Ryan Avent says suburban "convenience" isn't all it's cracked up to be:
On the subject of errand running, I've often been mystified by the notion that drivable suburbanism is the superior developmental pattern for getting things done quickly. Obviously a big trip to the grocery or hardware store is more easily done with a car, but when taking many small trips, rather than one big one, I think walkable neighborhoods win out more often than people think. Going from (say) the doctor, to the pharmacist, to a restaurant for lunch, and back to work is maddening in a car in a place like Raleigh. But when I was working in downtown Washington, it was fast and refreshing to walk the few blocks from each spot to the next.
The difference, obviously, is kids. If you are a towing a child (and his gargantuan supply of diapers), it is much easier to bind him tightly into a car seat than manhandle him onto the bus. And indeed, whenever I write anything at all in praise of city living, I am contemptuously informed that I only like it because I don't have kids.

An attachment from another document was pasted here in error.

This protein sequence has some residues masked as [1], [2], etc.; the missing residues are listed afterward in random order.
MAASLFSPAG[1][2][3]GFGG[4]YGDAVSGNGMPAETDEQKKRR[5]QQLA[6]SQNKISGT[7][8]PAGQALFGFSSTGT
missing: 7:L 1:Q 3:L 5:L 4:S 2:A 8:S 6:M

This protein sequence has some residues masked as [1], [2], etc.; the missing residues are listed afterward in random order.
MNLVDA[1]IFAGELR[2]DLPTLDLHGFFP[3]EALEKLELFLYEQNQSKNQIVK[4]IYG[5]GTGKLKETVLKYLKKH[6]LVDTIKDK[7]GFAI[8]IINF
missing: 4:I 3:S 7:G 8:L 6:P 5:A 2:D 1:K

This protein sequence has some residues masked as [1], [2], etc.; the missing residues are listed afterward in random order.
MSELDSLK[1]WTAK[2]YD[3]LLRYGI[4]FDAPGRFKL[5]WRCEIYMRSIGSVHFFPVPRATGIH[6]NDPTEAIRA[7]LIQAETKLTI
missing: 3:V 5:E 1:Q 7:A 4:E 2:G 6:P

But this is not, really, a very good argument against city living. Most people spend the majority of their lives these days neither being nor having small children. And small children are the ones that make suburban living preferable. Older children are much easier to deal with in a city, because after age eleven or so, they no longer need to soak up hours of Mom's time being ferried around.
Not to mention the fact that there are many people who choose not to, or can't have, children at all.
That's not to say that we should force the suburbanites into the city, either. To each his own. But the mere fact that something is not convenient for toddlers, or their guardians, does not ipso facto mean we should discard it in favor of something that better pleases the Playskool set.